Beginning in September 2019 RPC’s weekly “Music Notes” may also be found on the Ideas About Music website, online at http://ideasaboutmusic.ca
My introduction to classical music (indeed, to most music) was at home, through my father’s record collection, some of which I have inherited and still enjoy to this day. An amateur musician and poster-boy for the Golden age of the audiophile, my dad made a point of gathering into our home a decent stereo system, and a diverse and standard repertoire of symphonies, oratorios, chamber music, keyboard literature (including that of the organ) and so on, as well as musics of all other sorts.
But one unique feature of dad’s collection was his fascination with Bach transcriptions – compositions of the great master re-written to be played by a different instrument or instruments than intended. Bach was by no means the only composer in history to have been honoured – or perhaps robbed – by the ‘stealing’ of his music for new uses: but he is likely the composer whose oeuvre has most often been raided, indeed many times by himself, but also by his contemporaries and those who have followed to this day. The middle movement of one of Bach’s great organ works, the Toccata, Adagio and Fugue BWV 564, is a lyrical song of such surpassing beauty that it has been transcribed many times, most famously by Russian cellist Mstislav Rostropovich (you will find a link to another fine performance I have selected if you visit http://ideasaboutmusic.ca online).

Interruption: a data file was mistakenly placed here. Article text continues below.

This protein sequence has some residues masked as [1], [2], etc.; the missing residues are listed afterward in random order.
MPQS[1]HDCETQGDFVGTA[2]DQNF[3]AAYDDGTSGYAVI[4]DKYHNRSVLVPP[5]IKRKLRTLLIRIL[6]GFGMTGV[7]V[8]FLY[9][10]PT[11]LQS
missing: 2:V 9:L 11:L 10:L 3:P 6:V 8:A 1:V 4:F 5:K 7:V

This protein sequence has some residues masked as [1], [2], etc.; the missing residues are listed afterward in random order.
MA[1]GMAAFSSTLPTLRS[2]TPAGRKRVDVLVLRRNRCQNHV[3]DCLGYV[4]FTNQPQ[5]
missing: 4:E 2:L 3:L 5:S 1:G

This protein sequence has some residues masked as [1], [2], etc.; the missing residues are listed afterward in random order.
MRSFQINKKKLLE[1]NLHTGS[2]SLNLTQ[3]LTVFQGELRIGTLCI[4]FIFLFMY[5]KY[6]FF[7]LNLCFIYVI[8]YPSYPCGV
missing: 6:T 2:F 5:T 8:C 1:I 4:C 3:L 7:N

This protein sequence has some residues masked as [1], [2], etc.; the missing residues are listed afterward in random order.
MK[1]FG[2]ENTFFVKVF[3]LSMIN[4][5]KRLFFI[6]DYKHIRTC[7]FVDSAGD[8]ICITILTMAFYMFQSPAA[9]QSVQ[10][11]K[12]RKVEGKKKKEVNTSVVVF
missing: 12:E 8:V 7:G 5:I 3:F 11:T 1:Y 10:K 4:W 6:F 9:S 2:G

There has been much punditry spent on just what it is about Bach’s music – now exuberant, now touchingly sombre, now gloriously majestic or strikingly simple, that lends itself so well to transcription for an astonishing range of musical forces ranging from jazz quartet to modern symphony orchestra, to percussion and other ensembles – even choral voices singing instrumental parts. But speaking as one who has engaged in this art – or sin – of transcription of music, both to and from my instrument, the organ, as well as other ensembles I have a simple answer: love. Transcription is no simple theft – it is painstaking effort and reimagination, often encountering technical problems and sometimes lacking in hoped-for success. But it always originates from the transcriber’s love of the original piece, and that love is the product truly being shared. There is much interest today as ever in ‘who owns what’ in music, but how is that frank discussion of property affected when the ‘thief’ stole one’s song out of love and the will to share?
Wes’ sermon today interrogates Jesus’ proposition of a child-like faith: perhaps we can find a useful metaphor by ignoring the musical properties and legal questions that make a given transcription project possible, or even advisable – instead honing in on the fact of sincere love for the original, and the wish to share it?
“The robb’d that smiles, steals something from the thief; He robs himself that spends a bootless grief.”
― William Shakespeare, ‘Othello’